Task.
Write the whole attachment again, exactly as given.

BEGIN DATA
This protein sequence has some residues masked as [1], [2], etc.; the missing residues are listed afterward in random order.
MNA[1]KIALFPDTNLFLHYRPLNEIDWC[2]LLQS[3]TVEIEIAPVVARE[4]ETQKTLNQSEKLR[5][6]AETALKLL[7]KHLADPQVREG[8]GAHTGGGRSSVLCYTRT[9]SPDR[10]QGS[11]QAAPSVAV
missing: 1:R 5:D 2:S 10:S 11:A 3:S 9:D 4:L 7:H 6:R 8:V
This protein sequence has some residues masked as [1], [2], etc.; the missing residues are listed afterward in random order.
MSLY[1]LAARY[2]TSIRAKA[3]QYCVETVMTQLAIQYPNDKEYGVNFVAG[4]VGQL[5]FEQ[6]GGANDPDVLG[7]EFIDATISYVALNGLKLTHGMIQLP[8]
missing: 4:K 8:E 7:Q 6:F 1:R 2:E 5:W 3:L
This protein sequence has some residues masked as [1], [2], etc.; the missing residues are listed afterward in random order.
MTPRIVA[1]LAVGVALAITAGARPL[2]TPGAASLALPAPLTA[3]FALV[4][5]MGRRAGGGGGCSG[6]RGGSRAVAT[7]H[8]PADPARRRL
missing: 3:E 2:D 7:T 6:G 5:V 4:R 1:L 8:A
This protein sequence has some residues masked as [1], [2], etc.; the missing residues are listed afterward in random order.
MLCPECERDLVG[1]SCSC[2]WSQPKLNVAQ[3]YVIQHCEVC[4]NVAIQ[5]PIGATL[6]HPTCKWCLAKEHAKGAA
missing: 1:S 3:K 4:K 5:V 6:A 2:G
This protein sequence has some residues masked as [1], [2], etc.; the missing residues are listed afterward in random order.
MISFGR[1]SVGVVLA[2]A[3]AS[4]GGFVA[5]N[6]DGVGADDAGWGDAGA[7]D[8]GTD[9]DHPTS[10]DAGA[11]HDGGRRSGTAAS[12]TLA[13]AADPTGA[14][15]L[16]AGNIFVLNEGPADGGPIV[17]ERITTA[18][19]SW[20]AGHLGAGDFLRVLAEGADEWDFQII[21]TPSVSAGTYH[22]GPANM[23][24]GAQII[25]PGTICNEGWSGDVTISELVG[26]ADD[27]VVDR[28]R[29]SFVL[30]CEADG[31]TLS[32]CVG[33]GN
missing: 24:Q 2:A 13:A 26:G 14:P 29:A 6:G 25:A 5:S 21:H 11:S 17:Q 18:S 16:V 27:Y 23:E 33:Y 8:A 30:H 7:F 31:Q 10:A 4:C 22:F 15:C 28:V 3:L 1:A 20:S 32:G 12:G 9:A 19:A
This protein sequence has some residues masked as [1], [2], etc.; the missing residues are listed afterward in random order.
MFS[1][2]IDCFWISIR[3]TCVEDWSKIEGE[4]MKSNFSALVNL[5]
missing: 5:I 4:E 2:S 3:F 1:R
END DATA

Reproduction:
This protein sequence has some residues masked as [1], [2], etc.; the missing residues are listed afterward in random order.
MNA[1]KIALFPDTNLFLHYRPLNEIDWC[2]LLQS[3]TVEIEIAPVVARE[4]ETQKTLNQSEKLR[5][6]AETALKLL[7]KHLADPQVREG[8]GAHTGGGRSSVLCYTRT[9]SPDR[10]QGS[11]QAAPSVAV
missing: 1:R 5:D 2:S 10:S 11:A 3:S 9:D 4:L 7:H 6:R 8:V
This protein sequence has some residues masked as [1], [2], etc.; the missing residues are listed afterward in random order.
MSLY[1]LAARY[2]TSIRAKA[3]QYCVETVMTQLAIQYPNDKEYGVNFVAG[4]VGQL[5]FEQ[6]GGANDPDVLG[7]EFIDATISYVALNGLKLTHGMIQLP[8]
missing: 4:K 8:E 7:Q 6:F 1:R 2:E 5:W 3:L
This protein sequence has some residues masked as [1], [2], etc.; the missing residues are listed afterward in random order.
MTPRIVA[1]LAVGVALAITAGARPL[2]TPGAASLALPAPLTA[3]FALV[4][5]MGRRAGGGGGCSG[6]RGGSRAVAT[7]H[8]PADPARRRL
missing: 3:E 2:D 7:T 6:G 5:V 4:R 1:L 8:A
This protein sequence has some residues masked as [1], [2], etc.; the missing residues are listed afterward in random order.
MLCPECERDLVG[1]SCSC[2]WSQPKLNVAQ[3]YVIQHCEVC[4]NVAIQ[5]PIGATL[6]HPTCKWCLAKEHAKGAA
missing: 1:S 3:K 4:K 5:V 6:A 2:G
This protein sequence has some residues masked as [1], [2], etc.; the missing residues are listed afterward in random order.
MISFGR[1]SVGVVLA[2]A[3]AS[4]GGFVA[5]N[6]DGVGADDAGWGDAGA[7]D[8]GTD[9]DHPTS[10]DAGA[11]HDGGRRSGTAAS[12]TLA[13]AADPTGA[14][15]L[16]AGNIFVLNEGPADGGPIV[17]ERITTA[18][19]SW[20]AGHLGAGDFLRVLAEGADEWDFQII[21]TPSVSAGTYH[22]GPANM[23][24]GAQII[25]PGTICNEGWSGDVTISELVG[26]ADD[27]VVDR[28]R[29]SFVL[30]CEADG[31]TLS[32]CVG[33]GN
missing: 24:Q 2:A 13:A 26:G 14:P 29:A 6:G 25:A 5:S 21:H 11:S 17:Q 18:S 16:V 27:Y 23:E 33:Y 8:A 30:H 7:F 31:Q 10:A 4:C 22:F 15:C 28:V 3:L 1:A 20:S 32:G 12:G 9:A 19:A
This protein sequence has some residues masked as [1], [2], etc.; the missing residues are listed afterward in random order.
MFS[1][2]IDCFWISIR[3]TCVEDWSKIEGE[4]MKSNFSALVNL[5]
missing: 5:I 4:E 2:S 3:F 1:R